San Francisco company opens mental health center and drone pilot school in Ukraine

Russia’s war against Ukraine has negatively impacted the mental health of people living there, forcing a San Francisco-based company to help.

JustAnswer, an online platform that connects people with experts for professional advice, has funded the JustAnswer National Center for Mental Health in Lviv, which will open next week.

It will be a lifeline for those suffering from anxiety, depression and post-traumatic stress disorder during the war.

“There are 44 million people in this country who suffer these traumas or bombs falling near them every day, and it’s taking a toll on people’s mental health,” said CEO Andy Kurtzig. “We know this is coming. arrival.”

Construction of the new 5,000-square-foot facility took four months. It will operate in partnership with major hospitals and cities.

The center will provide free care to people who have suffered trauma and other mental illnesses as a result of the war. There are 20 professionals, including psychiatrists and psychologists who will be working there full-time.

JustAnswer has been operating in the country for over a decade and employs nearly 300 people.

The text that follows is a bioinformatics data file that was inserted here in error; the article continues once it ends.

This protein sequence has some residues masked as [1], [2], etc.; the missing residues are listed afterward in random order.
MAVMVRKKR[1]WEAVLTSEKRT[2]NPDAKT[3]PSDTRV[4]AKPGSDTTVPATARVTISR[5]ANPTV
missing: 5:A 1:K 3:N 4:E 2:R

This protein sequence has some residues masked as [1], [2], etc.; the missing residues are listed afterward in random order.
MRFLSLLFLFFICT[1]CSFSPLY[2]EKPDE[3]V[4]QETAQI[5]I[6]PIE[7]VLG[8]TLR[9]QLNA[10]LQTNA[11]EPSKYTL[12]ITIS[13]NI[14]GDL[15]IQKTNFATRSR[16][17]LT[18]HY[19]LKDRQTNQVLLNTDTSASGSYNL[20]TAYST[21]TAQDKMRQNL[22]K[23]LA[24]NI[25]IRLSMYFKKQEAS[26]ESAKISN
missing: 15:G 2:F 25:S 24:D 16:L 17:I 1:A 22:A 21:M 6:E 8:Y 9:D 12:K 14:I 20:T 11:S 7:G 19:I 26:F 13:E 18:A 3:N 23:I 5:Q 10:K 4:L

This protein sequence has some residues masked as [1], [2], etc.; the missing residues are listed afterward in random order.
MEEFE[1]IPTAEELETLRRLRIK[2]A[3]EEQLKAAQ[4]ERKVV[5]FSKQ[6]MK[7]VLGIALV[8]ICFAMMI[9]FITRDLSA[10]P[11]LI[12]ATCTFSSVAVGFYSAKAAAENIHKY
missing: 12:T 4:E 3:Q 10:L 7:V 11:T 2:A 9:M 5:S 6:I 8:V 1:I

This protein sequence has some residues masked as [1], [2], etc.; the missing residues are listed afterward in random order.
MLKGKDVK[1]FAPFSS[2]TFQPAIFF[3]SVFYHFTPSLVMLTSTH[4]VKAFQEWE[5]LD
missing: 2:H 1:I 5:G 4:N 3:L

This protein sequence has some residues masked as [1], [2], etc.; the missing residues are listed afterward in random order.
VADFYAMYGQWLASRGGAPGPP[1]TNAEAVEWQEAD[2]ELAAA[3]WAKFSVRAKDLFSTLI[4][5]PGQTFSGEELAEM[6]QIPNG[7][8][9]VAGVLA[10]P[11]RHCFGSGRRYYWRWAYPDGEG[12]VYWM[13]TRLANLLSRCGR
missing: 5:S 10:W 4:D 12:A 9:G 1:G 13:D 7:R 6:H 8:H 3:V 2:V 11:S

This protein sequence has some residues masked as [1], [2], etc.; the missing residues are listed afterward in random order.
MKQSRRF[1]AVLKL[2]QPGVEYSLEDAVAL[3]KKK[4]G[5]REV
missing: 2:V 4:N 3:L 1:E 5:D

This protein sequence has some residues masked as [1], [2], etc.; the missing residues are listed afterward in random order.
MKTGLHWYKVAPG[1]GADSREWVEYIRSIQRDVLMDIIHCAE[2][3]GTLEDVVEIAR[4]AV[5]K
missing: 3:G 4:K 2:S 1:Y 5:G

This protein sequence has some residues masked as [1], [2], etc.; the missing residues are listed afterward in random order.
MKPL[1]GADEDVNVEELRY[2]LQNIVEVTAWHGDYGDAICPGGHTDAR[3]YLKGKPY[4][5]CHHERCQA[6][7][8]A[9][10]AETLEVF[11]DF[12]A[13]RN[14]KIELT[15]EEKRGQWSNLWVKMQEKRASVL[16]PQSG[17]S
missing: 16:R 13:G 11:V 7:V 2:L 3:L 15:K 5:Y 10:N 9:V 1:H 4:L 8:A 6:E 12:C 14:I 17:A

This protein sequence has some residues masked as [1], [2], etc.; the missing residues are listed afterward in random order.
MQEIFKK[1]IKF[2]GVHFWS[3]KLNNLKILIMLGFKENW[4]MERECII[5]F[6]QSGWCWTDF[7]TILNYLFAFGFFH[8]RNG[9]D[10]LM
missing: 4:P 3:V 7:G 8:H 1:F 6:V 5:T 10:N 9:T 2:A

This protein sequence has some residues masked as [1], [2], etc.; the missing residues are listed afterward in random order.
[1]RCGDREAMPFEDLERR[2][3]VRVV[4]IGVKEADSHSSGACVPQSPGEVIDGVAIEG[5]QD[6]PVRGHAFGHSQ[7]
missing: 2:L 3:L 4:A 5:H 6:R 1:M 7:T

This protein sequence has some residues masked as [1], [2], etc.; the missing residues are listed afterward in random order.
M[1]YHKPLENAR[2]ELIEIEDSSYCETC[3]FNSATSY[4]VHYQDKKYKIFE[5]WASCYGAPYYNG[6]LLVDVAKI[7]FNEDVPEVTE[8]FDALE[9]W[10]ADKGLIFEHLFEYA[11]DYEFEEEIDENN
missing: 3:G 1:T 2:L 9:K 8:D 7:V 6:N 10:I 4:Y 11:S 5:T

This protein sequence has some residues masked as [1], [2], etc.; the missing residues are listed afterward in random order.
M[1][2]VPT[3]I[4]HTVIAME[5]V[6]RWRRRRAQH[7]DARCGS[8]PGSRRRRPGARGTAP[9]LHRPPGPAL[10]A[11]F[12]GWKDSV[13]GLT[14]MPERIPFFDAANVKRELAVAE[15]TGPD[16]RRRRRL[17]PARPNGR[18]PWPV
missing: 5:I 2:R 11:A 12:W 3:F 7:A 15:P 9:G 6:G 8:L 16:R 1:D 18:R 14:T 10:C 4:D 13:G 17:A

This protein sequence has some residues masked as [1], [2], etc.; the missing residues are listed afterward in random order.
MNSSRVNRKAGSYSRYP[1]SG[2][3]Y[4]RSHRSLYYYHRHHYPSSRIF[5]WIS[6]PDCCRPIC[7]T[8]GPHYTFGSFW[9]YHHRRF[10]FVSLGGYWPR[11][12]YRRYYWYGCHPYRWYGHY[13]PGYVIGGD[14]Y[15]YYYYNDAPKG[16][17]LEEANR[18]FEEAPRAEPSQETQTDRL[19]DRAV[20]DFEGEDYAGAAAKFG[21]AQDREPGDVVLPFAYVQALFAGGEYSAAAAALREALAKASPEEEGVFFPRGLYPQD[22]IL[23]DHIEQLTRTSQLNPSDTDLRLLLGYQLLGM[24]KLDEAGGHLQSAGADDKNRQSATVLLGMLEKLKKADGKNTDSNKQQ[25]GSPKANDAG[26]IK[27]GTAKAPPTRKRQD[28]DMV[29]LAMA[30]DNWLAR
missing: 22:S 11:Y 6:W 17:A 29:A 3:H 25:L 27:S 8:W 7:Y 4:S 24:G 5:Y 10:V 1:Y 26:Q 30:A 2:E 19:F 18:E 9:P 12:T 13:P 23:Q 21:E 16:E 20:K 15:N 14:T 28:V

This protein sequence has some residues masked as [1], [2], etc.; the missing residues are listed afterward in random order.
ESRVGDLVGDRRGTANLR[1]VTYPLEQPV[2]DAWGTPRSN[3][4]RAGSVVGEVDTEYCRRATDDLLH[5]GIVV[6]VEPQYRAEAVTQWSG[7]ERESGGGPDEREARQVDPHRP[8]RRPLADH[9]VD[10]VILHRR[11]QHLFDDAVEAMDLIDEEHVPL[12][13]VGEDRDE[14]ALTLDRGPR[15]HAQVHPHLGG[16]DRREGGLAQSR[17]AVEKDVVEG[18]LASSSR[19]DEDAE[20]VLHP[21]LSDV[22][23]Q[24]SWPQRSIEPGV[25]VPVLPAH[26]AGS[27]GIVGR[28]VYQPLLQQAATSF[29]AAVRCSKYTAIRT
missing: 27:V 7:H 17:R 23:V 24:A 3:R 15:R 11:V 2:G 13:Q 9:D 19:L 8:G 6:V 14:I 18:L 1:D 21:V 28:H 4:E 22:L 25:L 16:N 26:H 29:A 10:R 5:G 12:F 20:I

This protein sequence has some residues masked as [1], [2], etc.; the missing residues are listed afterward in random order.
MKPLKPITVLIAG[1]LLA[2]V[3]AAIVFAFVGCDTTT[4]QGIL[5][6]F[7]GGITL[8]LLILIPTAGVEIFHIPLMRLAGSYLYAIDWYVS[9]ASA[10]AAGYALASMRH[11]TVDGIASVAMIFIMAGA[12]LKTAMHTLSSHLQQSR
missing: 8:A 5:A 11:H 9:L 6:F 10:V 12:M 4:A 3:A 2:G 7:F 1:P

Many Ukrainian workers said they were stressed, worried or traumatized by the war.

“I’m really scared that this war will change me in a way that I won’t see myself anymore,” employee Nadia Semen said. “Sometimes we don’t realize we need help.”

She is one of 15,000 people the mental health center plans to serve this year alone. Next year, it’s targeting 40,000.

Awareness and treatment of mental trauma is low in Ukraine.

The country is ill-equipped to deal with the large numbers of soldiers and citizens mentally affected by the escalating and protracted conflict.

Recent research shows that an estimated one in five people in conflict-affected areas suffers from a serious mental illness.

“If you have a wound, you might see it and someone will say you need to see a doctor,” Semen said. “But when you’re just acting a little differently, maybe you’re tired … we have a lot of explanations for why we’re okay.”

Since the beginning of the war, JustAnswer has been on a mission to provide aid and assistance to employees and refugees.

RELATED: San Francisco company with hundreds of employees in Ukraine raises $210K donation

Kurtzig and his family used to live in Ukraine, where they delivered vital medical supplies, body armor and food during spring break.

The next big project is the drone pilot school, which is in the planning stages and will eventually target the enemy more.

“The training is to help civilians know where the Russians are and when they’re ready to attack so they can get out,” Kurzig said. “Our goal is safety.”

The company donated 11 sophisticated surveillance drones to mark the tech company’s 11th year in Ukraine.

This is yet another testament to the Bay Area’s role in improving the health and lives of Ukrainians.

“It’s a tricky time and a tricky situation in this war,” Kurziger said. “This is a time when they need our support more than ever.”

Brooks Yaros is an investigative reporter for him and follow him Facebook and Twitter @BrooksKTVU

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